After spending a summer working with him in his landscaping business (another resounding NO) I decided to give hospitality a go. I felt like a tourist in Canada in the first few months and loved how amiable and welcoming Canadians were to visitors. I felt like wanting to reciprocate that friendly gesture.
That particular idea led to a 6-month stint at the Celtic Manor Resort in Wales as a Food&Beverage Associate in the convention center. Great times where I met many interesting people from all over the world, but again, not the right career choice.
Excuse the bad photo quality. And strange hair. Oh my, these pictures are real gems. 

By this time I was 25 years old. Still no idea what to do, so I kept on working in retail (grocery store and farm market) and playing the organ at church on Sundays. Hmm, sounds familiar? That's because I did the same thing 10 years ago when I was 15! New life on a new continent as a married woman and I was still doing the same old thing? It had to change!

So I tackled it differently this time and made another list of what I was looking for in a career:

1. Something I don't have to take home. I like to be "done" at the end of the work day and not having to worry about work-related issues at home.
2. Work to live, not live to work. At the hotel I worked 10-hour shifts (or more) 5-6 days a week, and it was too much for me.
3. I actually like people and would enjoy working with them in a team. Maybe even help people? Who would have thought!
4. My goal in life isn't to get rich, I want something that I find rewarding and fun.
5. Job security (I was clearly grown up by then).
6. Pension and health benefits (really grown up).

This new and improved list was my guide. And the hunt for a career was a full-time job. I was sitting on my computer (seriously, I love the internet!) for hours every day, googling, researching, checking out colleges.

And then two things happened:
Richard got his yearly physical check-up and was sent to get a chest x-ray. He came home and mentioned in passing: "That would be a good job for you."
Shortly after that, our friend Keith (who we had known for years and who was retired at that point) came for dinner and we happened to talk about his pension (which was very decent in my opinion) and what he had done for a living: First, being an x-ray technologist, and later, managing the imaging department.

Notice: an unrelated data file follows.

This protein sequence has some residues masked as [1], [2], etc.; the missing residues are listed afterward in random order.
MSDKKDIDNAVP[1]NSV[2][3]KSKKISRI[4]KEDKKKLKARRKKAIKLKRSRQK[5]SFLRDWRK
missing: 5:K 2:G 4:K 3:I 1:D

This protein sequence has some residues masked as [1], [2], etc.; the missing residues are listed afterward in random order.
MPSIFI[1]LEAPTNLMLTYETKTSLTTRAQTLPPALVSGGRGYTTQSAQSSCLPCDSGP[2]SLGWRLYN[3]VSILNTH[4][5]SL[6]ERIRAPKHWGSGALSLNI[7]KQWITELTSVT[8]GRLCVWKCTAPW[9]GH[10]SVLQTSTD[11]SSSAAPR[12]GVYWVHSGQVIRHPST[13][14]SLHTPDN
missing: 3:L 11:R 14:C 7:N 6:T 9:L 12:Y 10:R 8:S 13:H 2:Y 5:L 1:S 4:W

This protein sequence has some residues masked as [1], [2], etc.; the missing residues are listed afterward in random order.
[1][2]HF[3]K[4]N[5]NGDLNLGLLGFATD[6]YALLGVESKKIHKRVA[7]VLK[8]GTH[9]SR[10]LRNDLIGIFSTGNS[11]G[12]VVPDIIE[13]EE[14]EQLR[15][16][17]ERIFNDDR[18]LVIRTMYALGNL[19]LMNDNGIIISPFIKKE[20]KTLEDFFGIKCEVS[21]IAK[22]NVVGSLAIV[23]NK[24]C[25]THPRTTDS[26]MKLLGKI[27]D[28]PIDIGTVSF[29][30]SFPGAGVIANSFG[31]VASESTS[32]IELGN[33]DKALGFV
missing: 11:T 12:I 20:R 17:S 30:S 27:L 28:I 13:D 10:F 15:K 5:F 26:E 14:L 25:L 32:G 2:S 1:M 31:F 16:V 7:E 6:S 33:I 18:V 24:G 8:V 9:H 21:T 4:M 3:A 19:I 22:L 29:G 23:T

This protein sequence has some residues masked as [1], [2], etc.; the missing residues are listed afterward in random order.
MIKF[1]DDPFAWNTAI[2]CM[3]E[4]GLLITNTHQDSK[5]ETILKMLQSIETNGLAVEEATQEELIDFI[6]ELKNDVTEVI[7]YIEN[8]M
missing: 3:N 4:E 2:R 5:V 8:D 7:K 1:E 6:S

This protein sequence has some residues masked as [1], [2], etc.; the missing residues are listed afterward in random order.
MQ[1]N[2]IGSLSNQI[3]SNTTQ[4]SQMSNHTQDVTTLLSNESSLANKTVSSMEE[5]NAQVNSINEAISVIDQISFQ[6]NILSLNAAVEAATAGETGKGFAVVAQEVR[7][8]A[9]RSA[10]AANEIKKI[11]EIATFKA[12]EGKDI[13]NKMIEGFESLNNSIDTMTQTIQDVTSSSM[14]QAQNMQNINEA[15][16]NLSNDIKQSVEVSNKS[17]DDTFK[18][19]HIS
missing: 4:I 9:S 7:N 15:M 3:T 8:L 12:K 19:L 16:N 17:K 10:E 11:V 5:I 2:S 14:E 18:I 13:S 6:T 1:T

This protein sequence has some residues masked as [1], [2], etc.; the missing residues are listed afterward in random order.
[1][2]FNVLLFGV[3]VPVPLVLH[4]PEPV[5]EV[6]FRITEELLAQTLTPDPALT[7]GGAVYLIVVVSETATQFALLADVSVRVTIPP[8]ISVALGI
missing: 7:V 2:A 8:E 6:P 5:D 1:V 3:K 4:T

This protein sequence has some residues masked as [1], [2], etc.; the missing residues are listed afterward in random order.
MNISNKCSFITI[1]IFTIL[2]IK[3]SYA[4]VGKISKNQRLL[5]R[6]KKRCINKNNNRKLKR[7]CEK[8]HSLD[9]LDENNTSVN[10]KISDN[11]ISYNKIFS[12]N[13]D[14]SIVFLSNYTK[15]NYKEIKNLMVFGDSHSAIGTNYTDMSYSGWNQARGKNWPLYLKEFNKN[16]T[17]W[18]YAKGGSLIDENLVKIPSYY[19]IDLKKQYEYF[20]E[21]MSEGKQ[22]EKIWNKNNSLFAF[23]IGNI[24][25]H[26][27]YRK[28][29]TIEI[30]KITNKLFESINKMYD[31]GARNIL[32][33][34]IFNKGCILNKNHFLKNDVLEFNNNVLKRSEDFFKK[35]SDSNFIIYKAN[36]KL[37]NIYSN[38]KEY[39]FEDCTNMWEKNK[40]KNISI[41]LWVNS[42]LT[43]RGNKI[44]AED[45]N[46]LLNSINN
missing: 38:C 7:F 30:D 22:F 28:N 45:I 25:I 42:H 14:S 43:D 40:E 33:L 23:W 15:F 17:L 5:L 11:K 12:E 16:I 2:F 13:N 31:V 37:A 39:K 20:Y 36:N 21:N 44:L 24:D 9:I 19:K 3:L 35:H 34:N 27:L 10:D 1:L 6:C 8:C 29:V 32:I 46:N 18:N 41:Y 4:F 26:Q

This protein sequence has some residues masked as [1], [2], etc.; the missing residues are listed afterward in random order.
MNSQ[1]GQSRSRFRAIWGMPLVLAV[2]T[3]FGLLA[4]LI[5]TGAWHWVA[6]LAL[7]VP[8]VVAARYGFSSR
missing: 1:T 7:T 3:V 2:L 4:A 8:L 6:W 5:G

Kismet! That was it. I asked Keith a ton of questions, found out more later (you know where!) and was super-excited: That felt right! I could do this! The universe had given me the answer!

A lot of upgrading, one year on the waiting list, and two-and-a-half years of hard work (and a big 3-0 birthday) later I was a Registered Technologist in Radiological Technology.

And I love it. It ticked all the boxes on my second list. It's rewarding, fun, challenging at times, and doesn't take over my life. I got so lucky to get a rotation where I work 4 days, then are off 4 days - that's total perfection for me.

What about you guys? How did you find the "right" career for you? Have you had similar struggles?
I would love to hear your stories!

xo Miriam


  1. Hey! I love your blog and was wondering if you wanted to follow eachother? Well, let me know! :)


    1. Hi Kristin! I will definitely check yours out, I love finding new blogs. Thanks for being my first (!) GFC follower!

  2. i'm glad you found your dream job in the end! great story :)
    you have a really nice blog. it's fun to read about your adventures, because they are so different from mine.
    have a nice day!

  3. Thanks for linking up @ The Owl's Skull today:)! I totally know how you felt here. Have a great week! J

    1. You too! I love your blog hop, so fun!